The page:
29/11/2022 06:37 PM

KUALA LUMPUR, Nov 29 (Bernama) -- Malaysia is doing relatively well in developing sustainable finance and enabling policy frameworks compare with other ASEAN countries, said the World Bank Group.

World Bank senior economist (Finance Competitiveness and Innovation) Tatiana Didier said in terms of economic development, the country is spearheading change among the ASEAN-5 (Indonesia, Malaysia, the Philippines, Thailand and Vietnam) and among some of the other peer countries. 

“When it comes to developing sustainable finance, a lot of the building blocks are out there. 

“I think Malaysia should be showcased to the rest of the world,” she told reporters at the Global Green Finance Leadership Program (GFLP) Scaling-up Sustainable Finance in Southeast Asia here today.

Didier, who is based in the World Bank Inclusive Growth and Sustainable Finance Hub in Malaysia, said closing data gaps and enhancing information systems should be a policy priority, where an effective implementation of taxonomies and disclosure standards, with the ultimate goal of wider implementation across the private sector at large.

She added that disclosure is about market transparency, which would allow a proper risk assessment  among firms. 

Didier also said that despite rising interest rates amid inflationary pressure, prospects for sustainable financing remain favourable as policymakers exert great pressure to develop and enable policy frameworks.

According to the World Bank's Unleashing Sustainable Finance In Southeast Asia (SEA) report, taxonomy in the context of sustainable finance refers to definitions that provide a categorisation of specific sustainable investments or economic activities within it.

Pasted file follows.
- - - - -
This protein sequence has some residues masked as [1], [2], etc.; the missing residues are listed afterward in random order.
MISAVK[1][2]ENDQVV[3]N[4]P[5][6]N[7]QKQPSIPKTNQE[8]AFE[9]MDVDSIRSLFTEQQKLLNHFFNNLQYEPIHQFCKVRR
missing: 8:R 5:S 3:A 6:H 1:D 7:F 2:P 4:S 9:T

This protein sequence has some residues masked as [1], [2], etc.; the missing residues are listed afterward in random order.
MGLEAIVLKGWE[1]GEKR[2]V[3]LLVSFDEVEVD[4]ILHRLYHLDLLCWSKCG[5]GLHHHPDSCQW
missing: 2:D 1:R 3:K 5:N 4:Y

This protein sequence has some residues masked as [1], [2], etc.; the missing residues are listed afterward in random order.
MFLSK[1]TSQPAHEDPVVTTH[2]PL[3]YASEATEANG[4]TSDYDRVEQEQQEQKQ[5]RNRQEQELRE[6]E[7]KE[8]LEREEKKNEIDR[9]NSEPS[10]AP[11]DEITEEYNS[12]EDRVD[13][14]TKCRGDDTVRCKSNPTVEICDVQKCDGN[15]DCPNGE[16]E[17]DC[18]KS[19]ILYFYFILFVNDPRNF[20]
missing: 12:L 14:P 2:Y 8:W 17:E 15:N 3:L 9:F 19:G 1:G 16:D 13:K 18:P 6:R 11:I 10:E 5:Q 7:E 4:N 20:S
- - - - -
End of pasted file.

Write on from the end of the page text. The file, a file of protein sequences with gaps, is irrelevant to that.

Taxonomies may allow policy makers to set some policy priorities by providing some guidance on where sustainable investments may be needed the most. 

The reports also revealed that the ASEAN-5 economies with relatively more developed sustainable financial markets - especially Malaysia - also tend to have more developed enabling policy frameworks. 

Malaysia released its principles-based approach for financial markets taxonomy in 2021, which considers the state of its own economic development and the early stage of adoption of climate risk management practices within the country, while allowing better alignment with international classification standards. 

Malaysia has also published a proposed capital markets taxonomy (Sustainable and Responsible Investment (SRI) Taxonomy issued by the Securities Commission) that is currently in its consultation phase, which has four major categories - environment, transition, social and sustainability - but also does not provide specific thresholds for the concerned sectors. 



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